Wednesday, April 27, 2011

Sidney Lumet - RIP

After the recent passing of legendary movie director Sidney Lumet, I decided to go on a voyage of re-discovery. I’ve always admired his movies, been greatly entertained by them, and been impressed by his willingness to disappear inside the different stories he chose to tell, nothing flashy, just honest and earnest serving of the material.

What I didn’t expect to find is a vision that is startlingly relevant today. His career which spanned six decades grew increasingly concerned with the struggles of the little man, the working class, and the steadily weakening middle class to make ends meet. He was especially concerned with what man was capable of doing if pushed down hard enough and the consequences of his desperate actions.

The movies I’ve watched over the past week surprisingly fell neatly into two matched pairs. Dog Day Afternoon and Before the Devil Knows You’re Dead (his final movie shot when he was 82) are both about men driven to commit robberies to cover unexpected expenses. Daniel and Running on Empty offer two different views of revolutionary parents, focusing on the effects their actions have had on their children.

Every time my wife sees a poster from a family forced to hold a pancake breakfast to pay out of the blue medical expenses, she comes home upset and tells me I just have to write a letter to the editor. There is no way that people should be put through such hardship because fate deals them a card imprinted with a word like leukemia.

Dog Day with its famous “Attica! Attica!” spouting Al Pacino and Before the Devil with its brother attacking brother and father attacking son conflicts that approach Biblical proportions are moral quagmires. Pacino needs money to pay for his lover’s sex change operation. Philip Seymour Hoffman needs money to cope with his drug addiction. But, how unsurprising it would be to open the paper tomorrow and read, “Father Robs Bank to Keep Daughter Alive.”

Lumet was fascinated by radical figures, with clearly mixed feelings. The parents in Daniel – arrested and executed in the 1950s as Soviet spies – and in Running on Empty – on the run from the FBI after bombing a napalm lab – are presented sympathetically. But their children are put through Hell as if asking, “Was it really worth it?”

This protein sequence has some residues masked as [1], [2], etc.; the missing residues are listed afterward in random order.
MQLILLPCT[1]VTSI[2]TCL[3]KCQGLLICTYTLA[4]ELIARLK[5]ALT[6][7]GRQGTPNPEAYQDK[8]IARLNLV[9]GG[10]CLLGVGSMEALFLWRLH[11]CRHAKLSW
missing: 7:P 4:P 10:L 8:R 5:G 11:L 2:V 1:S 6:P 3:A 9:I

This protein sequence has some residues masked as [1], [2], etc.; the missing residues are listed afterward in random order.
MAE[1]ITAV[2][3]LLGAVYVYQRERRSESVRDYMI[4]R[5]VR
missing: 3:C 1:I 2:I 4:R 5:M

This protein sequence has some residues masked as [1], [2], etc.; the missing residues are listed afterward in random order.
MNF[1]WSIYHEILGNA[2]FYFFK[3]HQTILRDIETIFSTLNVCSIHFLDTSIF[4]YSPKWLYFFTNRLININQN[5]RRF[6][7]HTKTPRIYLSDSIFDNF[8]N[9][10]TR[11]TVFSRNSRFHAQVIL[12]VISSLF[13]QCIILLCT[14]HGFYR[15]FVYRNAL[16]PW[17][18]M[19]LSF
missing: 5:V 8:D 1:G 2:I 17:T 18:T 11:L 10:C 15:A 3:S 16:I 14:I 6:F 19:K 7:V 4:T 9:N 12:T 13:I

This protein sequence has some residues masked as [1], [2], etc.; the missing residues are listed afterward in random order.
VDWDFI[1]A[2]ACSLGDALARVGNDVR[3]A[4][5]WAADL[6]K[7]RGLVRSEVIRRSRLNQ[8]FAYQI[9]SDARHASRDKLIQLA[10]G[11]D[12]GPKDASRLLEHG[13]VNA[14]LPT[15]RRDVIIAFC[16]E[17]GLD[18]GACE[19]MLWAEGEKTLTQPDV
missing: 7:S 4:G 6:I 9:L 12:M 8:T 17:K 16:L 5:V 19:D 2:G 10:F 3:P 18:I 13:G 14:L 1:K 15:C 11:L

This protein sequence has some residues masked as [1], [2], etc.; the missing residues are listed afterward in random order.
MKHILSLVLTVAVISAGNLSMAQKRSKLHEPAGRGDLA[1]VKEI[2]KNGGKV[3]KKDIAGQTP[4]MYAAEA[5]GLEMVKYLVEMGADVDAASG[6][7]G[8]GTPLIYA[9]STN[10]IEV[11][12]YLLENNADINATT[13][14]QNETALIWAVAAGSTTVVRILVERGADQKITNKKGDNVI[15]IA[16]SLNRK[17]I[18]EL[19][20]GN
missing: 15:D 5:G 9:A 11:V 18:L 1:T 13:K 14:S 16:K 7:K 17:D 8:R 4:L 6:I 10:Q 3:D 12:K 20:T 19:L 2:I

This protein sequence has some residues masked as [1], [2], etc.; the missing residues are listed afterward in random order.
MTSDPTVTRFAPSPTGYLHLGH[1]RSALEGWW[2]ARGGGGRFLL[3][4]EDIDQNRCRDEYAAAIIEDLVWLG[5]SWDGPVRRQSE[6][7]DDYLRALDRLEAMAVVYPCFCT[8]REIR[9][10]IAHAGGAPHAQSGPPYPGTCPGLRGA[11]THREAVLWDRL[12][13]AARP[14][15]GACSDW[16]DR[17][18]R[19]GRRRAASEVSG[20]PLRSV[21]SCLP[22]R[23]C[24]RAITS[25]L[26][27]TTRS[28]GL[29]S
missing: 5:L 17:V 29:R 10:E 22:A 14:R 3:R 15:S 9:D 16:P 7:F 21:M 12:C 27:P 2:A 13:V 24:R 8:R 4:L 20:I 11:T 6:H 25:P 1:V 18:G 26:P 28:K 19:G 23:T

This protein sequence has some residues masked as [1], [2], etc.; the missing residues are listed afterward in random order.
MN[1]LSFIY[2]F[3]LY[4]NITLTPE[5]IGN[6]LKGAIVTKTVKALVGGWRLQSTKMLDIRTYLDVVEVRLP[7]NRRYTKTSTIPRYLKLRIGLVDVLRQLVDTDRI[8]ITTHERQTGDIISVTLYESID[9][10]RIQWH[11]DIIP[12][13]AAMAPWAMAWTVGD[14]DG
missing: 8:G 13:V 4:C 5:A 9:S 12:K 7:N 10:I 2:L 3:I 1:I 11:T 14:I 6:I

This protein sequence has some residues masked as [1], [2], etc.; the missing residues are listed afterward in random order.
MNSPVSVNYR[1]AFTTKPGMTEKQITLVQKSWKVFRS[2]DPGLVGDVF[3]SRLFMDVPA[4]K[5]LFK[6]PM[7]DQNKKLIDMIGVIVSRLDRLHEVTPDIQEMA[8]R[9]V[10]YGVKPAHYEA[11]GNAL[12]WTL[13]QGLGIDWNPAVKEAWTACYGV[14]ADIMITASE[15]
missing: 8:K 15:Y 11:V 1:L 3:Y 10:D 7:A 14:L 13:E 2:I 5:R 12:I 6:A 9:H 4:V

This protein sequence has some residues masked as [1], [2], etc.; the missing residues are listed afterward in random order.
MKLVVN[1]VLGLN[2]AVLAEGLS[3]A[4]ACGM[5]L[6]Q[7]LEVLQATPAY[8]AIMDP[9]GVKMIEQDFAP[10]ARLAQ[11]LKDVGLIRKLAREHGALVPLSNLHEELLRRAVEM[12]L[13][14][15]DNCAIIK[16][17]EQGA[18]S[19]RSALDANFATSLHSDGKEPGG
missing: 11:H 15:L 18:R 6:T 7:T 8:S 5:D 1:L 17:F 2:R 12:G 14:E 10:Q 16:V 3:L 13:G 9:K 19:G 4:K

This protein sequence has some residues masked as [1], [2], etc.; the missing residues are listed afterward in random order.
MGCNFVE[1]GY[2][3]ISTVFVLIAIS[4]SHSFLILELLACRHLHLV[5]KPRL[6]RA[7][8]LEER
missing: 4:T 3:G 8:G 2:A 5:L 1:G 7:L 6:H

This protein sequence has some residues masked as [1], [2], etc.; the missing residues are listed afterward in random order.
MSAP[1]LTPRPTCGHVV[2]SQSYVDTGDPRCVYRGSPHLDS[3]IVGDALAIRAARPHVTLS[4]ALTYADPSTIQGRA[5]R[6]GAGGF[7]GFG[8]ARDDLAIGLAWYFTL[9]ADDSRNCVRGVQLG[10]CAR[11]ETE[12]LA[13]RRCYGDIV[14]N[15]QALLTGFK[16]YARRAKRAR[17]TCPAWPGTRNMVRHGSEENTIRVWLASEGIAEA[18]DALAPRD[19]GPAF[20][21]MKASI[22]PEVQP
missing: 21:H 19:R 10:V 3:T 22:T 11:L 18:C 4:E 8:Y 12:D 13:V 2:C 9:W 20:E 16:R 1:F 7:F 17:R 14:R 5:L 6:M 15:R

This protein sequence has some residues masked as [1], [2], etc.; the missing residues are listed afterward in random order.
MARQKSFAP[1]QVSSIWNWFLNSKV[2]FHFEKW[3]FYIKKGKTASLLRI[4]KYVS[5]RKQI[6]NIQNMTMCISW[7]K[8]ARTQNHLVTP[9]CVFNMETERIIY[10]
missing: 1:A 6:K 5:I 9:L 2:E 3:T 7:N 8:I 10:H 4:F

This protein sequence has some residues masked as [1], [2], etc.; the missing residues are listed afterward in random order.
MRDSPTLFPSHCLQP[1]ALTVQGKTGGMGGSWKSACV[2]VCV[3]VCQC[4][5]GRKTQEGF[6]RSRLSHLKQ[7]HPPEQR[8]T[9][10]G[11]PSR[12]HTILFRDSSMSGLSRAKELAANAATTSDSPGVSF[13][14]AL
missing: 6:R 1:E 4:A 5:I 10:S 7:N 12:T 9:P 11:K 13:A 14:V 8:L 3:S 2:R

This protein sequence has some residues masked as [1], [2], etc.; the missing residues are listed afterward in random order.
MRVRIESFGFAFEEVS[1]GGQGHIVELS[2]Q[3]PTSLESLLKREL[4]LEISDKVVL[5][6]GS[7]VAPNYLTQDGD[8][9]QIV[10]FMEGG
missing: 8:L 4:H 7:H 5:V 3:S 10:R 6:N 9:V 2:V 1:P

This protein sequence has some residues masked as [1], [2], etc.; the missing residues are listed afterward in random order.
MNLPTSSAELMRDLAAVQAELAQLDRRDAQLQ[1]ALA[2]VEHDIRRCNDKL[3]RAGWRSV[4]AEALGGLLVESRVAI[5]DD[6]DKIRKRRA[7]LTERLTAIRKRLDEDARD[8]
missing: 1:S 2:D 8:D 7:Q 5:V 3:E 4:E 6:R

Daniel (Timothy Hutton) has been struggling to find meaning in his parents’ execution for most of his life and his sister Susan (Amanda Plummer) ends up suicidal. And there is no scene more deeply moving than Danny (River Phoenix) tearfully telling his girlfriend Lorna (Martha Plimpton) that he loves her, knowing that he may have to leave her tomorrow.

Lumet’s masterpiece is Network. I didn’t connect with it when I was in my twenties, but it has grown increasingly powerful with aging, its aging, my aging. It deals with a fourth place out of four television news network and its struggles to improve its ratings. The old guard has been striving to remain ethical even if it loses money and the new, represented most memorably by Faye Dunaway, wants to turn the station into, essentially, Fox News.

The most oft-quoted scene is when news anchor Howard Beale gets out of his chair during the live evening newscast and encourages his listeners to open their windows and shout “I’m mad as hell and I’m not going to take it anymore!”

Things just aren’t done live anymore. The sponsors have grown too concerned with their well-being to allow that and Timberlake and Jackson didn’t help matters. But I can imagine just as much shouting out of windows occurring today as back in 1976.

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